The Wife and Her House Husband (15) |Close-Up Film Review

Dir. Marcus Marcou, UK, 2022, 86 mins

Cast:  Laura Bayston, Laurence Spellman, Peter Barrett  

Review by Carol Allen

Marcus Marcou is the very enterprising director who distributed his first feature film Papadopoulos and Sons himself, when no distributer was interested in doing so – and by using some bold and original promotion techniques, made it a very successful hit movie.  

Since then he’s written two plays for the theatre and made two award winning short films.   Now some ten years after Papadopoulos comes his second feature The Wife and Her House Husband. 

Once more, Marcou has done something a bit different with the distribution in that the main feature is being supported by one of those award winning shorts.  Two Strangers who meet Five Times (12A), which has also been a big hit on YouTube, is a little gem.  

At twelve minutes long Two Strangers is everything a short should be.  It follows two men, one Asian, one white, whom fate brings together on five very different occasions, and traces their relationship from the animosity and racism of their first encounter to a touching and poignant final friendship.  It tells its story effectively and economically, is beautifully acted by Laurence Spellman and Sargon Yelda and is a perfect and satisfying piece of storytelling.

The Wife and her House Husband however will I fear be a bit of a disappointment to audiences who loved Papadopolous, which had such life, verve, warmth, originality and lovely characters.  

The two characters of the title are on the brink of divorce, when they find a letter one wrote to the other when they first started out together – a letter to be read if they were to ever think of breaking up.  The suggestion is to remember the time when their love was new by recreating situations such as their first date.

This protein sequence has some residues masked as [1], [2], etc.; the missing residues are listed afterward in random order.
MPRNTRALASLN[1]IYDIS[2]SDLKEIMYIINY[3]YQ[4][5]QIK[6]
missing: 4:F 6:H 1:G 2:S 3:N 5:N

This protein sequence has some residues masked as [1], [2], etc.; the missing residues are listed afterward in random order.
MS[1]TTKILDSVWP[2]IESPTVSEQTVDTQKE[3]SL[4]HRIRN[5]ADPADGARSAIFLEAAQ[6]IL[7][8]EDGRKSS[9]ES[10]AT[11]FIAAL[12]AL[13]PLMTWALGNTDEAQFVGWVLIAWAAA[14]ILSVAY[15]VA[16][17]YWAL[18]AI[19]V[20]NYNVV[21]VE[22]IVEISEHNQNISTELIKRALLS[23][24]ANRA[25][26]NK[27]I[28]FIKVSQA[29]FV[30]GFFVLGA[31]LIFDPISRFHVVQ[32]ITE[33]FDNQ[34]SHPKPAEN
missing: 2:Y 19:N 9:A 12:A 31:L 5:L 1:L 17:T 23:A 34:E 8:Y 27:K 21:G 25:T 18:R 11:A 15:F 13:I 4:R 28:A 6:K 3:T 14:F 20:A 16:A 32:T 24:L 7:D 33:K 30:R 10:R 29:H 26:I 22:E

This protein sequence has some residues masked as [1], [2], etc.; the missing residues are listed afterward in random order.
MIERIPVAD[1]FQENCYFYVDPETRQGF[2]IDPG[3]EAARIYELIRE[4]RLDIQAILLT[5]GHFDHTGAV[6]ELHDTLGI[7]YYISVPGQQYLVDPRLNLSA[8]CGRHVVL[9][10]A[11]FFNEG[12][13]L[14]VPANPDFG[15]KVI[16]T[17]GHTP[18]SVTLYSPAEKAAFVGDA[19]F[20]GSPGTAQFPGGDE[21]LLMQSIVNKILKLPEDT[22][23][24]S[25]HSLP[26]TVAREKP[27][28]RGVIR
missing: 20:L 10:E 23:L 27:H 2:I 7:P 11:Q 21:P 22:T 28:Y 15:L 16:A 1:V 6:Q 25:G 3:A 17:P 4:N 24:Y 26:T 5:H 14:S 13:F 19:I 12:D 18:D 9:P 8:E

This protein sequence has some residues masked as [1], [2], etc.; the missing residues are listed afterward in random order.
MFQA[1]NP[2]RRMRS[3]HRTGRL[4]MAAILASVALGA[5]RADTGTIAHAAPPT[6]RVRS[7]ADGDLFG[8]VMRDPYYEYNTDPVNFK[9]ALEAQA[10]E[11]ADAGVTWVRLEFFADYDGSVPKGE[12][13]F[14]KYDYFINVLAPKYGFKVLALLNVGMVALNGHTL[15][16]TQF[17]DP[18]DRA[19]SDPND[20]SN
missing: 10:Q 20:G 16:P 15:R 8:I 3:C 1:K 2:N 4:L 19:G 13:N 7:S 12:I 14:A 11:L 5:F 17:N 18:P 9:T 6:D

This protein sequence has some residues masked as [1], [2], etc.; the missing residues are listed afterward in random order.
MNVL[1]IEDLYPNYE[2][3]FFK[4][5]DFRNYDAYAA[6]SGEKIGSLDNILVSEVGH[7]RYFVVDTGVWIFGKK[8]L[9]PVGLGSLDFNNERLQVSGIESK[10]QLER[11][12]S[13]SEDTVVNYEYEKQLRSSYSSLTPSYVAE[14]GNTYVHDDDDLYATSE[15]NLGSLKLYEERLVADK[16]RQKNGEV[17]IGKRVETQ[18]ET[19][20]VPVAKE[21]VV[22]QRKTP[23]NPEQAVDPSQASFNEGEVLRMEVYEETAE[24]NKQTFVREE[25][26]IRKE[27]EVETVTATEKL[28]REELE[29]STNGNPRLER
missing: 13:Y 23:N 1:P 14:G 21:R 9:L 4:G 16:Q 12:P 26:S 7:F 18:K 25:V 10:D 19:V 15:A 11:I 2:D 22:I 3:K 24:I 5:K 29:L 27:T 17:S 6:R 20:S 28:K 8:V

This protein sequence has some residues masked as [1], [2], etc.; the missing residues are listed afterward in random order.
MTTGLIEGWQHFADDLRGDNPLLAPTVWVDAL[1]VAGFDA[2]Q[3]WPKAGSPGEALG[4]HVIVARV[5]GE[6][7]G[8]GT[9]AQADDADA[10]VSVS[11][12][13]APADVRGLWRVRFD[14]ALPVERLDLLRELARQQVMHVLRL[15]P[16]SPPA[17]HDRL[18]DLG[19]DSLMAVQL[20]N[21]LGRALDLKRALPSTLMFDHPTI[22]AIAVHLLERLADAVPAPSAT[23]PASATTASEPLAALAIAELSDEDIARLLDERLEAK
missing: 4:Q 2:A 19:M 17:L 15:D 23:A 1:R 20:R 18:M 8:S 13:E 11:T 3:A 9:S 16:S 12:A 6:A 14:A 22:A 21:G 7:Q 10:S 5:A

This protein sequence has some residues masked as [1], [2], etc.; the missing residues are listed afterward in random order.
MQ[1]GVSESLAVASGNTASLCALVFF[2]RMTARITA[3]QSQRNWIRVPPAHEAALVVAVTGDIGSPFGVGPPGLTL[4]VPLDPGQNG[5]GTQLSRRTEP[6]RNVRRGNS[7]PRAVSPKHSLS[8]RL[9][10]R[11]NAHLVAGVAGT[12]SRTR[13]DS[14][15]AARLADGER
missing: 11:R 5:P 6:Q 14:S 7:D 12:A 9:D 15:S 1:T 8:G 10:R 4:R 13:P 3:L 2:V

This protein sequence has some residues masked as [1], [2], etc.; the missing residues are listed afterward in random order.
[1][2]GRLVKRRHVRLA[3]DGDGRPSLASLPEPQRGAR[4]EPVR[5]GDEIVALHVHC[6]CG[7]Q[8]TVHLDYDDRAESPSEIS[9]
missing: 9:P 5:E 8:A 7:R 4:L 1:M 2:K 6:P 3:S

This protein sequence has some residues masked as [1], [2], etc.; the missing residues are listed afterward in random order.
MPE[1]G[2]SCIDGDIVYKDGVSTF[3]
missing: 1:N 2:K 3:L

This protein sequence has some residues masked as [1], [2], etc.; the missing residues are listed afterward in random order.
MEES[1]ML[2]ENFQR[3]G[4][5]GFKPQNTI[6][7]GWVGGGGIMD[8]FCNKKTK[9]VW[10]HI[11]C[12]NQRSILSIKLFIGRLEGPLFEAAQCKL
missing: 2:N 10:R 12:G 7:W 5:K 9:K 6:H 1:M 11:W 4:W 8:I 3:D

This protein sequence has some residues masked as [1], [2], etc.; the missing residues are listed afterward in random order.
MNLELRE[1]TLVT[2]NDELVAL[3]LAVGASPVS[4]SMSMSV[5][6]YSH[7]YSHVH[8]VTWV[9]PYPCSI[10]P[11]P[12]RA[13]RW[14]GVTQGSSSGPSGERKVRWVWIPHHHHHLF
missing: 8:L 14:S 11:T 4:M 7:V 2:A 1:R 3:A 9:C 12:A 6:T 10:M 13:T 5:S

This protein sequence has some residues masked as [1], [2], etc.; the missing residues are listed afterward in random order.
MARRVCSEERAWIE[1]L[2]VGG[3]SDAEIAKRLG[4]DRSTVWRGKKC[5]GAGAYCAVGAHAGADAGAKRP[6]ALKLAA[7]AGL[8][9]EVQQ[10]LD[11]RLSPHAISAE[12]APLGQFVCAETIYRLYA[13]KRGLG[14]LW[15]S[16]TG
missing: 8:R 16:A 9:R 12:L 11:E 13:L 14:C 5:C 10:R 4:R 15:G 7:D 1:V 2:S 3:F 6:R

It starts off promisingly as the couple are finalising their divorce arrangements with a mediator but things turn nasty when Cassie (Laura Bayston) expresses her resentment that she, who was the breadwinner in the marriage, is “giving” him the house and Matthew (Spellman again) retaliates with the teaching career he abandoned in order to raise their children.  After that though the story doesn’t really develop in any meaningful way.  We learn a little bit more about them, particularly her but the characters turn out to be not that interesting, even in a scene which turns a rather strange light on their sex life!  It’s rather like watching a play that is still in development being tried out at a pub fringe theatre.

The two actors, who are not familiar star faces this time, give good performances. though Spellman gets much better opportunities in the short film.   However in a scene where Cassie, who has a drink problem, goes to an Alcoholics Anonymous meeting, the screen really comes to life with Peter Barrett’s performance as Sean, a down and out alcoholic, who is chatting Cassie up.  He has great presence and his performance is riveting. 

An example of one of the many talented actors in an overcrowded profession, who haven’t yet had their crack at fame and fortune.  Barrett definitely deserves to get his turn in the limelight.